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Im trying to design an openai gym environment that plays a quite simple board game where each player has 16 pieces that are exactly the same in regard to how they can move.

The board is 10x10 and each piece can go UP, DOWN, LEFT, RIGHT, UP_LEFT, UP_RIGHT, DOWN_LEFT, DOWN_RIGHT. They can move in that direction as many fields as pieces are in that line, including the piece that moves. So if I want to go LEFT I count all other pieces to my left AND my right add 1 for myself and then go that many fields to the left. The field may be obstructed though in which case the move is not possible.

So my question is: How could I implement an action space for this? Would be discrete with the (sice of the board) * (how many actions[Up, DOWN...]) suitable? And how can I teach the rl AI (PPO2) that a move is not possible? Should I just give a negative reward and give the same state as before?

I would greatly appreciate help :)

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  • $\begingroup$ Why would your action space be a function of the board size? About move not possible, your idea makes sense $\endgroup$ – shadi Jan 26 '19 at 10:40
  • $\begingroup$ Im new to machine learning. As I need an action(up, down...) and a piece to move I figured that I should have the board size * moves so that every single coordinate has all the moves so that its a discrete. I just came up with giving my pieces Ids and then having the id and the move as action space but how could I remove an id from the action space once the piece is 'killed'? Also: If I ask for two values in the action space and the range should be different, how could I define that in gym? $\endgroup$ – Coronon Jan 26 '19 at 15:39
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Conceptually, the thing you are trying to learn is a graph where each board state is a unique node, valid moves are edges connecting them. Each game is a walk through the graph where players take turns picking an edge, trying to get to one of their win states. Your first order concern is to pick edges such that you maximize your odds of having a path to the win. The second order concern is to sabotage the opponents path to his win.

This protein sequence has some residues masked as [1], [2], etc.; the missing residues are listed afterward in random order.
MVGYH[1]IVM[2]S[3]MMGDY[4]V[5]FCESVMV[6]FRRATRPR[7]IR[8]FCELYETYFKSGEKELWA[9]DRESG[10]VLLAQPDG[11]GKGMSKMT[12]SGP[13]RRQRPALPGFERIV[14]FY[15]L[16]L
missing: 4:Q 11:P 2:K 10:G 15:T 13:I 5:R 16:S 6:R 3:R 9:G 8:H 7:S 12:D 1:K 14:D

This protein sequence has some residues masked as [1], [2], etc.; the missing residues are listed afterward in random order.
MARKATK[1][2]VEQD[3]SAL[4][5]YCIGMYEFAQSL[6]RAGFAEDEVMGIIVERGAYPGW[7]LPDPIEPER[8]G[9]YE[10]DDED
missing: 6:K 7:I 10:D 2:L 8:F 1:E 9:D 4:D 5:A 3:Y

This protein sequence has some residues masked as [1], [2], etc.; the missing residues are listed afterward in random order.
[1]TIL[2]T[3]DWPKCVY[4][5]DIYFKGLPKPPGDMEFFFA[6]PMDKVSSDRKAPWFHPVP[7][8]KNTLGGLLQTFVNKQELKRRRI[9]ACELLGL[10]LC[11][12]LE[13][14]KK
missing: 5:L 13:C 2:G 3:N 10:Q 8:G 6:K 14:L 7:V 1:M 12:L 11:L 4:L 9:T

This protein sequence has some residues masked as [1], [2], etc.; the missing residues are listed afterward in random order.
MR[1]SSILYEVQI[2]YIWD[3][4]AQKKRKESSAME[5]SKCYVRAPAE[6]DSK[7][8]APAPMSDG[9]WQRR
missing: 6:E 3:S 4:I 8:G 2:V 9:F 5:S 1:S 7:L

In reality the tree is huge, and running actual graph algos like breadth first search is unfeasible. You would likely need heuristics. Firstly symmetry can cut it down a few fold, but probably not by orders of magnitude (depending on the exact game rules). A very common strategy is to devise a way of "scoring" the board to figure out how strong is each player's position. This vastly simplifies the search, instead of trying to find a path you just try to go to the best adjacent node, and hope that if you keep doing that you'll automatically get to a win state. This is effectively a greedy strategy, and cannot so gambits by temporarily revealing weakness to trap the opponent. Also, it will only work as good as the scoring heuristic, which may or may not be hard to compose. You could try collecting statistics on past games as a naive way of finding states that seem like they tend to decide the outcome.

A simple extension of the above is to not go to the best adjacent node, but best node within X hops. In chess, I think 3-10 is common. Obviously this exponentially increases computational demands, but also looking further ahead can make traps, feints and gambits available.

You can further cull the tree by distinguishing moves that are simply legal, from moves that are "no brainer" moves. In many games, you may have the choice of dozens or hundreds of legal moves, but most are obviously bad ideas. It's usually not that hard to see that only a few moves are really worth considering, and it comes down to choosing among those. If you can add that to your algorithm (for instance by embedding it in the structure of your graph, eg. the color of edges) that should speed things up.

Ultimately it comes down to layers of heuristics to decide what moves strengthen or weaken your position. There's some obvious, general ones that I mentioned, but you're also only limited by your imagination and insight into the game. Ideally you should have a framework that can easily deal with an arbitrary number of heuristics for any given situation.

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You can use each position on the board as an action (100). Then use a mask that will give you only the available positions (from your current position) as possible actions.

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